Junior's in charge: Oregon's new WR coach expects growth from talented group
The Ducks are loaded with talent at wide receiver. Junior Adams needs them to get better.
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EUGENE — At 6-foot-5 with the beard of a fifth-year senior, Caleb Chapman struck quite the silhouette Monday at Oregon Ducks practice. Simply, after years of getting the most out of undersized receivers, the Ducks have exchanged the chip-off-their-shoulder types for athletes with shoulders that appear carved from boulders.
Dont’e Thornton is 6-foot-5 and can fly. Troy Franklin is 6-foot-2 and one of UO’s top-rated WR commits ever. Every player in Oregon’s two-deep at the position is a blue chip, including Chapman, who played his high school ball in Texas and spent the first four years of his college career at Texas A&M.
He comes to Oregon with two surgically repaired ACLs and the desire to prove himself with a healthy season. And he’s found a landing spot in Eugene that’s made him feel comfortable despite an accent not matched by many here in the Northwest.
“I’m still adjusting to everything,” Chapman said. “It’s a little different vibe over here with how things are ran. Everything here is awesome, I have no complaints with the coaches.”
Chapman’s adjustment to a new school in a new corner of the country has been helped by his position coach, Junior Adams. Adams spent the last three seasons at Washington, and quickly established himself this offseason as a key piece of Oregon’s recruiting staff. His current and former players say his focus on life away from the field is the key to Adams’ ability to connect.
“He’s not a coach that will just talk to you about school or football,” former Oregon/Eastern Washington quarterback Vernon Adams Jr. said. “He would literally just call to ask me about my family and things like, ‘How are you doing mentally? I know you’re far away from family’ and things like that.”
Junior Adams can relate, because he’s been in that position himself before.
He’ll be the first to tell you he never saw himself ending up in Montana. He grew up in California and put together an All-American career at Amador Valley High School in Fremont. He turned town offers from USC, UCLA, Oregon, Washington and others to move to Corvallis to play for Dennis Erickson.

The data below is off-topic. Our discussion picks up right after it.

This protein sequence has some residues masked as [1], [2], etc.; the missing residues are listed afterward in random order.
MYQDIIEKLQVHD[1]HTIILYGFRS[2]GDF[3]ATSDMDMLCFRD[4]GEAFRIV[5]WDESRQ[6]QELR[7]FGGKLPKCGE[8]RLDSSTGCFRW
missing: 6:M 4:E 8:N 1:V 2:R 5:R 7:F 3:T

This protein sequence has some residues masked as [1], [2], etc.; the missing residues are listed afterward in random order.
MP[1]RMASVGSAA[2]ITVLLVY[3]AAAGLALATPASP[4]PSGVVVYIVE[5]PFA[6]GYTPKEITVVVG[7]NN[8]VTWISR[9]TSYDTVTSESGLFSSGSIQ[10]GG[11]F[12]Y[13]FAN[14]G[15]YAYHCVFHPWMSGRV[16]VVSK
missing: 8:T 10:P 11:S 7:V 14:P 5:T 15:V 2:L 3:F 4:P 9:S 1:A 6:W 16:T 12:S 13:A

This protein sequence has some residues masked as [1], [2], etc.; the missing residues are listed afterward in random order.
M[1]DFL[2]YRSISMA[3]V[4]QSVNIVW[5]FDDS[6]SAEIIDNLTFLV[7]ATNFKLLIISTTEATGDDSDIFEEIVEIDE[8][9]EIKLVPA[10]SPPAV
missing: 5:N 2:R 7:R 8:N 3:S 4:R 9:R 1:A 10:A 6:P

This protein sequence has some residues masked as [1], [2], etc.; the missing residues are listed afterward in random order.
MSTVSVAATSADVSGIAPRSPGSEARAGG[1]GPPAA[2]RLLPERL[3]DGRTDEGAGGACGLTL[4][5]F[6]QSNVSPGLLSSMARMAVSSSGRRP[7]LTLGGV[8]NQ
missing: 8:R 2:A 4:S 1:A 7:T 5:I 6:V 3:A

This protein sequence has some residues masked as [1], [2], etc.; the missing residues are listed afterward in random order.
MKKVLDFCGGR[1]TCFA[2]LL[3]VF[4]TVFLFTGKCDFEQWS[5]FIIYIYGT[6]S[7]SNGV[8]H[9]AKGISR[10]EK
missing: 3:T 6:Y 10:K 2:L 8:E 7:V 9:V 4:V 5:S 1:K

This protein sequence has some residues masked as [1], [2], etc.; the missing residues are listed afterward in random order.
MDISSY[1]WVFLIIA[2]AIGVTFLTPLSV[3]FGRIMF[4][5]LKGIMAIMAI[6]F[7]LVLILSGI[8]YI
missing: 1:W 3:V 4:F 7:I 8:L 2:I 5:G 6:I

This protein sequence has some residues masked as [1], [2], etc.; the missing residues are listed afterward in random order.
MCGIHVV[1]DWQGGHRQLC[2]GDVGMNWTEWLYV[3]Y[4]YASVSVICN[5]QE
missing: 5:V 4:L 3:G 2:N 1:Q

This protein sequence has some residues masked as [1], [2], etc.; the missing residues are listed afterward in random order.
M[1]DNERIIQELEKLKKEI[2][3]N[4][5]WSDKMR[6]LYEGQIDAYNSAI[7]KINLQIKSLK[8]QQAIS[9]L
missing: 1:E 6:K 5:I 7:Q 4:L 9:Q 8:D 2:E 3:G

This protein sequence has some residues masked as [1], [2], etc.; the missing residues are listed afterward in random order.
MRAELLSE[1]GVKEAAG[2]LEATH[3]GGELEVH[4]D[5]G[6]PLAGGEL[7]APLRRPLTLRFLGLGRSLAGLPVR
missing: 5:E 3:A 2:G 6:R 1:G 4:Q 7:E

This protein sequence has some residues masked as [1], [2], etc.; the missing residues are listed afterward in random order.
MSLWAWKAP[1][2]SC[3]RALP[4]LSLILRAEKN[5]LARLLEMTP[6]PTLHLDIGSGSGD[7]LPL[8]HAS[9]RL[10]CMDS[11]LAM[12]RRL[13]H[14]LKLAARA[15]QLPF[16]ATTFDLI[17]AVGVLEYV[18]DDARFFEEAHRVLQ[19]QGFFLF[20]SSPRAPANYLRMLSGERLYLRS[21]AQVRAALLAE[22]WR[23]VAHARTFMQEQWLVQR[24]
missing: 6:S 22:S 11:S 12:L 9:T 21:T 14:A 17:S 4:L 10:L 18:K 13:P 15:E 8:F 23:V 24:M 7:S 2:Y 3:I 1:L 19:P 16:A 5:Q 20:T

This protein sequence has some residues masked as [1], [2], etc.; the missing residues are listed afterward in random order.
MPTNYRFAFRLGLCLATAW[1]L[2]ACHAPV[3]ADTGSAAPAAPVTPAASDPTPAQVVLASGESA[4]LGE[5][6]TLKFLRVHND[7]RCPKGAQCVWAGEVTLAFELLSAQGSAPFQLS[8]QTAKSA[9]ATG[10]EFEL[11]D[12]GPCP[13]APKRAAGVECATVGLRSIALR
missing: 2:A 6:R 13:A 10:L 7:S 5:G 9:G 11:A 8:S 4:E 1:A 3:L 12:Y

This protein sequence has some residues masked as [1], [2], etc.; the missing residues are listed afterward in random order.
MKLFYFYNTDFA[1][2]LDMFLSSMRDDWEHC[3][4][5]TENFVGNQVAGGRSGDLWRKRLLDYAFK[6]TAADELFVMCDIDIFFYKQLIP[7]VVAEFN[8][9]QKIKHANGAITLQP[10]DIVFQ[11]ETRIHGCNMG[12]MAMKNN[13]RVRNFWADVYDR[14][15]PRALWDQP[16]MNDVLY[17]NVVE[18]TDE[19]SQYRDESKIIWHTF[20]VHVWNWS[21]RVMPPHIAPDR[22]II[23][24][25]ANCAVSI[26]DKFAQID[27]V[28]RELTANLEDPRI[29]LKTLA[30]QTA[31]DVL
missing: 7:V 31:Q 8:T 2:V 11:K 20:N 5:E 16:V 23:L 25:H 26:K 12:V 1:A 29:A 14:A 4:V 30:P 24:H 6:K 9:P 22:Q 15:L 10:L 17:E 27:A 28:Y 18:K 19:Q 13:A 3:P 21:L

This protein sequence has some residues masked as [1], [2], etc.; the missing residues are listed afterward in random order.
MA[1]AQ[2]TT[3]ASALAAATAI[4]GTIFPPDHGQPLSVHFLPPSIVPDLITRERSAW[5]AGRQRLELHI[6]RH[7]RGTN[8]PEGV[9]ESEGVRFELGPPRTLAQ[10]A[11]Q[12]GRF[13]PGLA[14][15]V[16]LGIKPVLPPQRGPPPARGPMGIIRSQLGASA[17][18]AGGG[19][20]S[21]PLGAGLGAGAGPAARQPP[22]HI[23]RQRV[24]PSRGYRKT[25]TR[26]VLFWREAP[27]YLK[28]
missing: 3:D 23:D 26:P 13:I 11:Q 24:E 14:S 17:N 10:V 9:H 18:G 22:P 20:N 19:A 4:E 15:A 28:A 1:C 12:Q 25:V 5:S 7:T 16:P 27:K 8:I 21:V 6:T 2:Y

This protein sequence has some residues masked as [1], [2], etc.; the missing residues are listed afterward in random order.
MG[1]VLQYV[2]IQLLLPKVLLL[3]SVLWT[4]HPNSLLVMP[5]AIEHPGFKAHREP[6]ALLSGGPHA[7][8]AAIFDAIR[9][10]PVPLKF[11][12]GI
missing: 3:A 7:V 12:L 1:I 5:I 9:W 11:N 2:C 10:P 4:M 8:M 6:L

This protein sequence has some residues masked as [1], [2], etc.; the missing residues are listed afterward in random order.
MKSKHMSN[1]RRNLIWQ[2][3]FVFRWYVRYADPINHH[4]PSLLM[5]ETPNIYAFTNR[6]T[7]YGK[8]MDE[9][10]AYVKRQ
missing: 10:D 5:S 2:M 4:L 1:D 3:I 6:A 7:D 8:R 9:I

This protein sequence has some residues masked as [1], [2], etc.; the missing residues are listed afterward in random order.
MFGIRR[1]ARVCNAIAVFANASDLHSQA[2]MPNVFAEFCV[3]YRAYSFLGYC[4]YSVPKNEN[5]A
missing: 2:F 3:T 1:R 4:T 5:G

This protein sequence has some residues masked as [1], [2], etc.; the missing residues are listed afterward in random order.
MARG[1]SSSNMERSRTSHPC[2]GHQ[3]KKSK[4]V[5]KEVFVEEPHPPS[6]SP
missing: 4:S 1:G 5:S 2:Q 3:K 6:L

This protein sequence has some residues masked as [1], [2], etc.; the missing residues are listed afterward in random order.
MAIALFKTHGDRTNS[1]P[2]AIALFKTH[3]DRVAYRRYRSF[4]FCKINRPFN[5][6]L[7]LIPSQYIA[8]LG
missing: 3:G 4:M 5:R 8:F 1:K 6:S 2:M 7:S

Adams spent three years at Oregon State. He played in three games, caught one pass and was sentenced to 10 days in jail after being convicted of assault following an off-campus party. He spent the first three games of Oregon State’s 11-1 2000 season suspended, then transferred to winless Montana State in the offseason. Adams arrived in Bozeman to the headline of “What’s the price of success at MSU?” in the local paper.
Adams said it’s the best thing that ever happened to him.
“I’m lost for words on it a bit, but I needed it to happen,” Adams said. “You know what I mean? I needed it to recenter my focus on the main thing — getting my degree and getting more consistent on and off the field.
“And off the field was the biggest piece.”
Adams caught 106 passes for 1,635 yards in two seasons, and his 53-yard score in a Missoula blizzard helped end Montana State’s 16-year losing streak to Montana in 2002. Adams remembers not being able to feel his hands at the start of that one.
“It was cold enough,” he said. “Twenty years later, it’s like one of those stories your parents say about walking to school in the snow.”
More importantly, he graduated with a sociology degree and reputation fit for a story featured on Montana State’s website.
“His growth and maturity can be measured in quantum leaps,” Montana State coach Mike Kramer said in 2004. “He is a very special person.”
Special enough for Kramer to add Adams to his coaching staff, jumpstarting a career which took Adams from Montana State to Eastern Washington to Boise State to Western Kentucky to Washington and now here to Oregon, where his hiring was announced along with a press release featuring glowing reviews from Cooper Kupp, the NFL’s best wide receiver, who Adams coached at Eastern Washington.
With Vernon Adams Jr. at quarterback and Kupp at receiver, that Eastern Washington team provided Junior Adams one the favorite wins of his coaching career — when the Eagles upset No. 25 Oregon State in 2013.
“We just asked for a shot,” Adams said. “When you’re playing those games when you’re an FCS team, you’re just asking for an opportunity and that’s what we had.
“Then on the other side of that, [we at Washington] lost to Montana last year. So. Yeah.”1
And now he’s at Oregon, in charge of a position group that’s loaded with athletes but thin on proven production. It’s a group whose collective talent could be the X-factor this season for the Ducks — if only they continue to grow, Adams said.
It’s something he says he’s still expecting from himself, too.
“Being around [Oregon head coach] Dan Lanning is impressive, man,” Adams said. “I’ve been around a lot of first-or-second-year coaches and, man, these first months have been really good. Really good.
“I’m bought in and I’ve learned a lot in my seven months.”
— Tyson Alger
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Saved it for the footnotes: Go Griz.